When talking about renewable energy, it’s often said that natural gas, especially in Alberta, is a fantastic transition fuel from coal. Being that Alberta uses a lot of both, it’s an inviting proposition. Natural gas is cleaner, and Alberta has a lot of it. Or so we think.
There are varying estimates on how much methane we have in our province, but it’s in the trillions of cubic feet. That’s a lot. We extract a billions of cubic feet a day. That’s also a lot. I did the math to try and find out how long our reserves will last. I converted everything to metric, and gave the extraction rate an increase of 1% year over year to account for GDP growth.
Alberta runs dry in 2104. That’s less than 100 years of reserves. If we assume that infrastructure has a 50 year lifespan, we only have two more generations of Natural Gas infrastructure until we have to import all that energy. With this in mind, doesn’t it make more sense to transition as soon as possible and try to extend our natural resources?
So far, we seem content to race towards a cliff.
On October 19th, Tesla announced that every car it makes will now have the hardware to be able to drive it’s self. If you order a car today, that car has all the hardware needed to pick you up, drop you off, and drive it’s self home, with you in the back seat. If you watch the video below, the proof of this is around the 2:30 mark, where the car parks all on it’s own.
This is really amazing tech, but it will have a profound impact on our society. An impact that grows in scope the more you think about it.
They become obsolete.
Why do you need a large parking garage next to every office if every car is driving it’s self home after it drops you off at work? You get up in the morning, shower and get dressed. You take your morning coffee with you and get in your car. On the ride you start answering emails, because you aren’t driving. The car drops you off at work, then goes back home to pick up the kids and drops them off at school. Then it comes back because you have a 10am appointment you need to get to.
The idea that your car will stay where you left it no longer applies. Sure, there will be parking garages, but they won’t have to be close, they could be 5 mins away. No need to drive around looking for a spot at the mall, just get out and your car will drive down the road to an open space, then come back and get you when you are done. All that space can be re-used.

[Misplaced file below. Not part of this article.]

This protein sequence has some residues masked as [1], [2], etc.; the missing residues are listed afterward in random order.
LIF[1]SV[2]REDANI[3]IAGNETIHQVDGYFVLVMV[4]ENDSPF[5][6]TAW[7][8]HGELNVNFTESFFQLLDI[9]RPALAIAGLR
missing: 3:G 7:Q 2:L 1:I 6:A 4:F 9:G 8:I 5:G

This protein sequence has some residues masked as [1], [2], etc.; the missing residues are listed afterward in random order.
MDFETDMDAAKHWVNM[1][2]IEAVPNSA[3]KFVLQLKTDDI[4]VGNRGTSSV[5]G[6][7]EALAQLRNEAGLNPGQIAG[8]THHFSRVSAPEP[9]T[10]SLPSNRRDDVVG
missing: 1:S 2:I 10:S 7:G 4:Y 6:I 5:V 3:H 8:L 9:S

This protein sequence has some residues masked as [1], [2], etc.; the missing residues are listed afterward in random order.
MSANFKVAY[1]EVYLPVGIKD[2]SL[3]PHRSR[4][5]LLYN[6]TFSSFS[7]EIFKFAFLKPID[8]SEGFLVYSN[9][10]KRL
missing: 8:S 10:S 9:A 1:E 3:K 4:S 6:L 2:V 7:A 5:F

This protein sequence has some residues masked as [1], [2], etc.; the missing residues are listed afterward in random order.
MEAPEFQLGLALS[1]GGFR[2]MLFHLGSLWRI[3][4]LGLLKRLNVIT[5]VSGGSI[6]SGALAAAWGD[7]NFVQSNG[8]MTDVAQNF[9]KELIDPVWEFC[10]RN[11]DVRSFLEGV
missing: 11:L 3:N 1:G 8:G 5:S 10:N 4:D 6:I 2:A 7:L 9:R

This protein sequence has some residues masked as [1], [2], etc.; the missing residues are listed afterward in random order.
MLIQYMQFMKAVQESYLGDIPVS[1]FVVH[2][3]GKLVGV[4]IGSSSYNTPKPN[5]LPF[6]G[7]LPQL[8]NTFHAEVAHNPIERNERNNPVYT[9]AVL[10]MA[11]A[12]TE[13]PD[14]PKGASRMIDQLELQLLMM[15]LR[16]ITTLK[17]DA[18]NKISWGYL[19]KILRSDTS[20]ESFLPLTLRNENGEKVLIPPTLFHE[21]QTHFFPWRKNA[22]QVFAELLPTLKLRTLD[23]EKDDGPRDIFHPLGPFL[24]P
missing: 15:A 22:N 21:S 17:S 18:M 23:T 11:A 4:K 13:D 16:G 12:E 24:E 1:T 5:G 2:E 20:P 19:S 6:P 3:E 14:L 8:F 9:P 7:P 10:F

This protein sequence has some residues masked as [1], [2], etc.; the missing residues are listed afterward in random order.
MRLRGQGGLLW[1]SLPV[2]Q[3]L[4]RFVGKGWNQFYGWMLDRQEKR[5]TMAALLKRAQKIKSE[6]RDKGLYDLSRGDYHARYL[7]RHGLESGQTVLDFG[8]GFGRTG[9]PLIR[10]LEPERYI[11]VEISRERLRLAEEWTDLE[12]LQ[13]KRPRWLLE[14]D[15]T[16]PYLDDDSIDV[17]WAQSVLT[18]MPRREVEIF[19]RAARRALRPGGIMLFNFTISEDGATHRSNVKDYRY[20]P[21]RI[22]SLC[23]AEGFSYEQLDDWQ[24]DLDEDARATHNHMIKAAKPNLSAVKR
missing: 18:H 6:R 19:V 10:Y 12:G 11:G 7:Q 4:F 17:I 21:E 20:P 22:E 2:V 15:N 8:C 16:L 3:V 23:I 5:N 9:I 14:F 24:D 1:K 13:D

The car dealership is dead.
Why do you need to keep a stock of cars on a lot, if the cars can drive from the factory to your door? What purpose do the serve? The whole idea is absurd when you think about it. The dealerships know it to, and they’ve been fighting to make it illegal to direct sell a Tesla. Walk by a Tesla store and ask yourself why all manufactures aren’t doing it that way.
The Taxi industry will be destroyed in the next 25 years.
If you can summon a car from a ride share company like Uber or Car to Go, and have that car drive it’s self around, costs fall to the floor. Being that the major cost of any taxi service is paying the person, without a person driving, the cost is much less. That alone will change the entire experience of calling a cab, as there will be flocks of autonomous vehicles lining up near busy locations, all taking to each other in an orderly fashion.
Long Haul Truckers
No longer a human profession.
Speaking of industries that are on their way out, if you don’t have to pay someone to sit in a truck, why would you? Autonomous trucks never fall asleep, don’t need food, they can drive at any hour, and don’t need to be paid. Manufactures are already thinking about this and developing trucks with these capabilities.
The list goes on and on. The world is about to change rapidly, and these cars are on the road now. We just need the laws to catch up so the software can be turned on.
This last Tuesday at the 67th IAC conference being held this year in Guadalajara, Elon Musk announced his plans to send people to Mars. Musk’s intent on going to Mars is no surprise, he created SpaceX to do just that. But the “how” wasn’t disclosed until this week. Below is the computer rendition of the trip to Mars he is currently designing.
This is very exciting for a number of reasons.
It’s a plan owned by SpaceX. There are many plans our there, and have been for 60 years. They all have their pros and cons, but the most important thing you could do is choose one, and run with it. This is the plan they have chosen.
There were signs of engineering being done. There wasn’t too much new presented for those who know the field. But, Musk did say the rendering were build from CAD drawings and the engineering issues are being worked on. There is an effort being made to build the hardware.
The size. This was the most amazing part by far. The rocket he is planing to build is HUGE! It will be the most powerful vehicle ever built. It will have 100 people per launch, with 42 main engines on it’s first stage.
Here is a side by side comparison to the Saturn 5 rocket. It is over three times heavier with three times the power. Amazing is the only word for it. It’s so powerful that SpaceX changed it’s name from Mars Colonial Transporter to the Interplanetary Transport System, because they plan to fly it to Jupiter’s moons, asteroids and other planets in addition to Mars. This is the rail road for our solar system.